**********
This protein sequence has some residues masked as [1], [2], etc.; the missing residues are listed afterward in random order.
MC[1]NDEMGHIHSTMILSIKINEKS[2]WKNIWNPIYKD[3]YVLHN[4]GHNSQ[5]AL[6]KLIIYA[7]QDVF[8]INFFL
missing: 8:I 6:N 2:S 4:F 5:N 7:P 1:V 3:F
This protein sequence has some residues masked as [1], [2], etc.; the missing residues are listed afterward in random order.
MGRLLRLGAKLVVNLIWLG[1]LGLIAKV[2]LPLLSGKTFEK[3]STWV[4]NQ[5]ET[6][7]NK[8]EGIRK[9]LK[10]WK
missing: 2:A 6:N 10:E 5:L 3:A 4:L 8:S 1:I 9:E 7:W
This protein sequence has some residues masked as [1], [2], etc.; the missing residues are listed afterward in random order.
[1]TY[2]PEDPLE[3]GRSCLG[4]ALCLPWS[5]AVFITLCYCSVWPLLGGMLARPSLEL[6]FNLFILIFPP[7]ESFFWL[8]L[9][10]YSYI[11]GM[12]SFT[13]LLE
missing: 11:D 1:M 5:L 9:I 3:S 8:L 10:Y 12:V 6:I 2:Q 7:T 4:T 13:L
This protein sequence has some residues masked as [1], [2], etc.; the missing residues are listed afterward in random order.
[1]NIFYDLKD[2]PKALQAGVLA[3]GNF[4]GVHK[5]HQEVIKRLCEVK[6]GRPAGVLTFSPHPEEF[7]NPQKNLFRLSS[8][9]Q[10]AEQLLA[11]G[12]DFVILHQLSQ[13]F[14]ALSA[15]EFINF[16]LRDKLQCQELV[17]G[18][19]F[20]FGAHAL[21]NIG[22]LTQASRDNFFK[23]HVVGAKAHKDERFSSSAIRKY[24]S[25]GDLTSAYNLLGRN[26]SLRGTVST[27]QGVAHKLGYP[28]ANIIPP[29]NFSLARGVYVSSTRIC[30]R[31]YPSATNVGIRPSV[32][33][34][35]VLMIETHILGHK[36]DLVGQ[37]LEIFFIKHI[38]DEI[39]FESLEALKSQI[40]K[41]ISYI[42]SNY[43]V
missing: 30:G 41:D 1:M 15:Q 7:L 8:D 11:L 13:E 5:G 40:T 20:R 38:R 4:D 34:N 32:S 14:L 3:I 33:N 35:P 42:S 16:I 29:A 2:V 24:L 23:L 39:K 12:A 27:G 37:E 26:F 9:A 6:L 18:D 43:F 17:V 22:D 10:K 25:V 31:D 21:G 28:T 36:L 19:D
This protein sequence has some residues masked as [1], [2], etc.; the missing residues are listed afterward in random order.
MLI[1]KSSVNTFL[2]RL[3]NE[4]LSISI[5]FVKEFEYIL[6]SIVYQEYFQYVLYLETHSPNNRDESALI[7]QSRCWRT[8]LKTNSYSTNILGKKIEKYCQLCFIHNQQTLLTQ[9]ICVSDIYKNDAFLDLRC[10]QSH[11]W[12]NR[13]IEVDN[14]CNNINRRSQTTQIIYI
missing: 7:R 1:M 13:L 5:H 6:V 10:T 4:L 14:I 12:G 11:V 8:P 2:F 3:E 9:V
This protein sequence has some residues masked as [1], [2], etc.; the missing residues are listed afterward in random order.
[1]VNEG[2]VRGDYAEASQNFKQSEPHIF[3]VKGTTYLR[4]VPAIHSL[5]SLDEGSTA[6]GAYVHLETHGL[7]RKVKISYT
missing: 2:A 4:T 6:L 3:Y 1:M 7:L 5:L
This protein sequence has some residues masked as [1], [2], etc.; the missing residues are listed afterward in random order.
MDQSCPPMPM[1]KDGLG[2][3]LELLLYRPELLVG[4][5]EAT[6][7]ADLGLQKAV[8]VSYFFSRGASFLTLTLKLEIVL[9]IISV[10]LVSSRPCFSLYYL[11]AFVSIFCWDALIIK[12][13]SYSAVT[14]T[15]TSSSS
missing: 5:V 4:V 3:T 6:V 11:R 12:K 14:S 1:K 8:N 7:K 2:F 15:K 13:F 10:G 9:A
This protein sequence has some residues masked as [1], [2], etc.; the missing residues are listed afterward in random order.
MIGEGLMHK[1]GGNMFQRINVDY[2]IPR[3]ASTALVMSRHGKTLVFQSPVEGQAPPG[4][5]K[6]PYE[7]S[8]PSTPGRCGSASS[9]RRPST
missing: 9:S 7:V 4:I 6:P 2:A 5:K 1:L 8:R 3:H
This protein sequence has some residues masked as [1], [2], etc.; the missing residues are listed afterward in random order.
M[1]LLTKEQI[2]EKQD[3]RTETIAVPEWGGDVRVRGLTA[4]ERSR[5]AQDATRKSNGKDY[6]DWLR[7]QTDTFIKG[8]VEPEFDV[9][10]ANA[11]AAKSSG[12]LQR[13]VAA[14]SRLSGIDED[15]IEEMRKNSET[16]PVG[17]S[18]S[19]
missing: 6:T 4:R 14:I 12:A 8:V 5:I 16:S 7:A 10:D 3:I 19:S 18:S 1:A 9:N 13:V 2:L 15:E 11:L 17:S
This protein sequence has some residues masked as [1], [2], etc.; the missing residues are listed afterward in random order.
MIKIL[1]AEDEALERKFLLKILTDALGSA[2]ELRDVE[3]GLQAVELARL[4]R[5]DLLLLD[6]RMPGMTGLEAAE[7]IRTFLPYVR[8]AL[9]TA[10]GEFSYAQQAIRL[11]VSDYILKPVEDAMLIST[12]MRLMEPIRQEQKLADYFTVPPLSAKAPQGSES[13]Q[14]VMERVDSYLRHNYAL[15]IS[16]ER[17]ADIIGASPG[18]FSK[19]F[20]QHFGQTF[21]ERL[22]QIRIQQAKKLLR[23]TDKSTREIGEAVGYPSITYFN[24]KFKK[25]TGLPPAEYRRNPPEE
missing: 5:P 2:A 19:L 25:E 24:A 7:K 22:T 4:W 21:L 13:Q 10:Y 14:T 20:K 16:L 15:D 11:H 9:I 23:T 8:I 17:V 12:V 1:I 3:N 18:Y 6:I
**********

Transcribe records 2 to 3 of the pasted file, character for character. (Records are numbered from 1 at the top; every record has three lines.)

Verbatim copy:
This protein sequence has some residues masked as [1], [2], etc.; the missing residues are listed afterward in random order.
MGRLLRLGAKLVVNLIWLG[1]LGLIAKV[2]LPLLSGKTFEK[3]STWV[4]NQ[5]ET[6][7]NK[8]EGIRK[9]LK[10]WK
missing: 2:A 6:N 10:E 5:L 3:A 4:L 8:S 1:I 9:E 7:W
This protein sequence has some residues masked as [1], [2], etc.; the missing residues are listed afterward in random order.
[1]TY[2]PEDPLE[3]GRSCLG[4]ALCLPWS[5]AVFITLCYCSVWPLLGGMLARPSLEL[6]FNLFILIFPP[7]ESFFWL[8]L[9][10]YSYI[11]GM[12]SFT[13]LLE
missing: 11:D 1:M 5:L 9:I 3:S 8:L 10:Y 12:V 6:I 2:Q 7:T 4:T 13:L